Flu vaccines and treating the flu Influenza (also known as flu) kills between 6000-11,000 South Africans every year. About half of those
deaths are in the elderly, and about 30 per cent in HIV-infected people. The highest rates of hospitalisation are in the elderly (65 years and older), HIV-infected people and children less than five years old. Pregnant
women are also at increased risk of hospitalization and death from flu infections. People with chronic
illnesses like diabetes, lung disease and heart disease are also at increased risk of being hospitalized
from the flu. People with tuberculosis infection are also at higher risk of hospitalization and death from the flu. During the flu season in South Africa about 14 per cent of patients hospitalised for pneumonia and 25 per cent of patients with flu-like illness (fever and cough) will test positive for flu.
In South Africa, flu circulation is highly seasonal and circulates during the winter. The average season
starts the first week of June; however, it could start as early as April or as late as July. The season typically lasts about 12 weeks but can be as short as seven weeks or as long as 25 weeks. If you are interested in learning more about the flu season, check out the website for the National Institute for Communicable Diseases of the National Health Laboratory Service (www.nicd.ac.za). There you will find weekly updates on influenza virus activity in South Africa during the winter.
Getting a flu vaccine is the best way to prevent getting sick from influenza this winter. The best time to
get your flu vaccine is before the season starts (March-June) but getting it later will protect you during
the rest of the season. Vaccinating people with higher risk of severe flu directly protects them from flu
infections. In addition, vaccinating people in close contact with people in high risk groups may provide
indirect protection by limiting their exposure to flu viruses. Vaccinating close contacts is important for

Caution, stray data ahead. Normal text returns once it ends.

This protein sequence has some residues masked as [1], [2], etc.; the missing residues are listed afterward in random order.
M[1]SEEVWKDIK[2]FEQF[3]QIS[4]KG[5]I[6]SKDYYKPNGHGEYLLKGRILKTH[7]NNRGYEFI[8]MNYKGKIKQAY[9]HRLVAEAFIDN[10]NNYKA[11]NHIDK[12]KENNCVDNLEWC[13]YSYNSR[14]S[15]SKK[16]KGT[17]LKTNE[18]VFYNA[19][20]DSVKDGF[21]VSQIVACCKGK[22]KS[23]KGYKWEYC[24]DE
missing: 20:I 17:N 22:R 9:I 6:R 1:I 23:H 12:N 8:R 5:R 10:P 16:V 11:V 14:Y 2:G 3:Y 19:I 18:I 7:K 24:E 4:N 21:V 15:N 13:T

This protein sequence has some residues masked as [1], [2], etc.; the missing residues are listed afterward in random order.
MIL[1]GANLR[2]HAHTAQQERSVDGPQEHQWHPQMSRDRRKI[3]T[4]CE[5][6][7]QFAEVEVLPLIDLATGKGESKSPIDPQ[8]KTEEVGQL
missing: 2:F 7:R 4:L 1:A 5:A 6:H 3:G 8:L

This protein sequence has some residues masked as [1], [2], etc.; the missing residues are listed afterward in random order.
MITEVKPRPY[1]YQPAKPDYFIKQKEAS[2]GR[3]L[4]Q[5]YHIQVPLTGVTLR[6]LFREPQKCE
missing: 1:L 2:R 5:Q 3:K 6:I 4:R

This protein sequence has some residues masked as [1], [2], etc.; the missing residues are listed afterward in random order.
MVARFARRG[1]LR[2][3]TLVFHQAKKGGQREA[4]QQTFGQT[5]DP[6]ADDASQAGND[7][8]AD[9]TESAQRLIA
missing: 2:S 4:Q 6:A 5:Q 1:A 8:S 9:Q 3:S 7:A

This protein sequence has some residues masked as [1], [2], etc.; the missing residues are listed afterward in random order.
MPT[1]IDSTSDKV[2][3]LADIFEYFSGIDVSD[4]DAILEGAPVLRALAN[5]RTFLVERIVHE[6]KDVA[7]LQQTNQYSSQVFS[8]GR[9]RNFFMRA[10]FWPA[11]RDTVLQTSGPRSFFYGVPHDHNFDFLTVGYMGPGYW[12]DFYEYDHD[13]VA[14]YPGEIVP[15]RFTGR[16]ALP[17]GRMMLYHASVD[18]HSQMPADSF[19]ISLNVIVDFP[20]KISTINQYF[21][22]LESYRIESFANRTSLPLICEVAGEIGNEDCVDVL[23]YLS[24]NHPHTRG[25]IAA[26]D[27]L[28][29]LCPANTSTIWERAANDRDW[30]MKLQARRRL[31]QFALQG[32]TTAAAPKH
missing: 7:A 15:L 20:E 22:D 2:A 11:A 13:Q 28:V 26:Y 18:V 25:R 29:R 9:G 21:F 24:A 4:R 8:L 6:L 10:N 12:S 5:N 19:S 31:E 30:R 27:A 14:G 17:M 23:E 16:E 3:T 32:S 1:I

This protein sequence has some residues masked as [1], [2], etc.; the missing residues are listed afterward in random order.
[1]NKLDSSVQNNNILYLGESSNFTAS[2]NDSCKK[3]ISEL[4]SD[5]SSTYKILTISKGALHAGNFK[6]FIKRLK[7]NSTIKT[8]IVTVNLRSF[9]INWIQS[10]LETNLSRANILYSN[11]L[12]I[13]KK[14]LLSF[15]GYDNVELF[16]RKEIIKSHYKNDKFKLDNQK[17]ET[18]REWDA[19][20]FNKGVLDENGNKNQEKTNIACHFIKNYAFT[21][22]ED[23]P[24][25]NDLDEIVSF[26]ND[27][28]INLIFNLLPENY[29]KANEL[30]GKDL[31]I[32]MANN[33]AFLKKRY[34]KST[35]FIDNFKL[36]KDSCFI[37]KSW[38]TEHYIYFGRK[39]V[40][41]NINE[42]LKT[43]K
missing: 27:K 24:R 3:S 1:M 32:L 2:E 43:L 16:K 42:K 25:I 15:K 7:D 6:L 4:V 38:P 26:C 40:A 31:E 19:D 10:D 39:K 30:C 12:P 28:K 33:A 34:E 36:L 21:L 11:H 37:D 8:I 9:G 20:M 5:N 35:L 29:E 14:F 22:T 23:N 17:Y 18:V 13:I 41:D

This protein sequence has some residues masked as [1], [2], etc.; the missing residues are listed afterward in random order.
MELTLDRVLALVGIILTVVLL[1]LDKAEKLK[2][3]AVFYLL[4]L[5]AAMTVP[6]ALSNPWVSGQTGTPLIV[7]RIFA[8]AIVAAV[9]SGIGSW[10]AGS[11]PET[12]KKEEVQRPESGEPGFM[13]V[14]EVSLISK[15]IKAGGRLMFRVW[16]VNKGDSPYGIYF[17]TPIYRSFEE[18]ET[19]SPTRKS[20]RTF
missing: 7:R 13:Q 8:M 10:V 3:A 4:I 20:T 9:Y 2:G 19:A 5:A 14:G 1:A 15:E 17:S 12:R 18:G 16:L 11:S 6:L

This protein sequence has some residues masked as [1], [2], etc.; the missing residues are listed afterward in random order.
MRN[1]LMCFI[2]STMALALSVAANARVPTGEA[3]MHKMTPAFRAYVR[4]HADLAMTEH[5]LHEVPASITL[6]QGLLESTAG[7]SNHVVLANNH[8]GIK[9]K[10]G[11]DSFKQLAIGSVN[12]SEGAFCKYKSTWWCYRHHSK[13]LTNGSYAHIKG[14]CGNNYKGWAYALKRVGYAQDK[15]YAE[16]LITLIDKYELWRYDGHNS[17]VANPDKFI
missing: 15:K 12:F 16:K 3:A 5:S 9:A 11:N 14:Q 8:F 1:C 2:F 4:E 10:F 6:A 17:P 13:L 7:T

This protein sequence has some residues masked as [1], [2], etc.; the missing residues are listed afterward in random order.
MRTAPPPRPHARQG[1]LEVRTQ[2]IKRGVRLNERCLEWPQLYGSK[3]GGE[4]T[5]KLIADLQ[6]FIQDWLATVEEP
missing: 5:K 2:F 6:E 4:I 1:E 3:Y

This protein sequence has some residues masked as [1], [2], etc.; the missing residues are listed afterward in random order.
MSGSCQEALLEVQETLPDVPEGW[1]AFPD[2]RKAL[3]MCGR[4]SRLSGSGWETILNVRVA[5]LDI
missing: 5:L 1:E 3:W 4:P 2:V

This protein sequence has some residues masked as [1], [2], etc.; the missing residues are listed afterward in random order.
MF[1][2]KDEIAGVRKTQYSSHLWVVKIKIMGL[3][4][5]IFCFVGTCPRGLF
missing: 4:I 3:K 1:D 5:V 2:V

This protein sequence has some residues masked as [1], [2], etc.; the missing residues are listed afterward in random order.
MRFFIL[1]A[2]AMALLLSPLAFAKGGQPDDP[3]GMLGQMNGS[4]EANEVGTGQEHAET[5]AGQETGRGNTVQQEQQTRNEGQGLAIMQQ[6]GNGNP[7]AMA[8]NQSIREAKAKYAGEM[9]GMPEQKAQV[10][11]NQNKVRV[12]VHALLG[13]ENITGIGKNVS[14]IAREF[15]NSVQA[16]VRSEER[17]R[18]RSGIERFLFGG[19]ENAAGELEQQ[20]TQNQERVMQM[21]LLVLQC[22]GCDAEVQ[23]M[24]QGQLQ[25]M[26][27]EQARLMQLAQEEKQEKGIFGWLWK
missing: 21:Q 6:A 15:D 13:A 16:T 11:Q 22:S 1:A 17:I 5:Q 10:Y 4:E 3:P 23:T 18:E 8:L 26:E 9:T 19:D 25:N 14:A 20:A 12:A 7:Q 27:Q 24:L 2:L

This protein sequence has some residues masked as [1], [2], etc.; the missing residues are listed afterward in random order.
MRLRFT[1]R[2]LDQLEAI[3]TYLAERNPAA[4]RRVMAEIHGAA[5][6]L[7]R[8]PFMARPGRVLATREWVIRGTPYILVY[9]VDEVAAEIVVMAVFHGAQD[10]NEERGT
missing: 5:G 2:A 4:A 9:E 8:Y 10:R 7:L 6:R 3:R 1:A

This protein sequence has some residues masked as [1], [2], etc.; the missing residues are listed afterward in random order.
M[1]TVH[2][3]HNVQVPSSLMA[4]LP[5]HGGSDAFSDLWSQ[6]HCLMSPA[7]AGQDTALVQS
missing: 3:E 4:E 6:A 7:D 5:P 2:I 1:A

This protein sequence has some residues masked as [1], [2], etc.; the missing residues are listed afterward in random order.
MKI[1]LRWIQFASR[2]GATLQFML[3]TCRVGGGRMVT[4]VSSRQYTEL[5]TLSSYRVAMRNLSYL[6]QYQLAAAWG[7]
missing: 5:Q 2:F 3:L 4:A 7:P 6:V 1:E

protecting infants less than six months old who are too young to get a flu injection, and those with weak
immune systems that might not respond to the vaccine (like the elderly or young children). Vaccinating
pregnant moms has been shown to provide protection to both mom and baby during the flu season.
HIV-infected adults without severely weakened immune systems respond well to the vaccine too. HIV-
infected children may benefit from getting a flu vaccine but there are few studies available to know this
What is influenza (also known as flu)?
Influenza or flu is a virus that is spread from person to person. It can cause many different symptoms
but commonly causes fever, cough, sore throat and body aches. It can also cause headache, fatigue,
muscle pain, shivers, vomiting and diarrhoea.
How do you get flu?
The flu virus spread mainly by droplets made when people with flu cough, sneeze or talk. These droplets
can land in the mouths or noses of people who are close by. You can also catch flu by touching a surface
or an object that has flu virus on it and then touching your mouth, eyes or nose.
How long is a person with influenza contagious?
People with flu maybe able to pass on the flu to someone else before they know that they are sick, as
well as while they are sick. A person with flu may be contagious one day before symptoms appear and
for three to seven days after the onset of symptoms. Some people, especially young children and people
with weakened immune systems, maybe be able to infect others for an even longer time
How soon will I get sick if I am exposed to the flu?
The time from when a person is exposed to flu virus to when symptoms begin is about one to four days,
with an average of about two days.
What’s in the flu vaccine?
The flu vaccine contains three different types of inactivated flu viruses. Inactivated means that the viruses have been changed (killed) and cannot make you sick. The viruses in the flu injection are named for the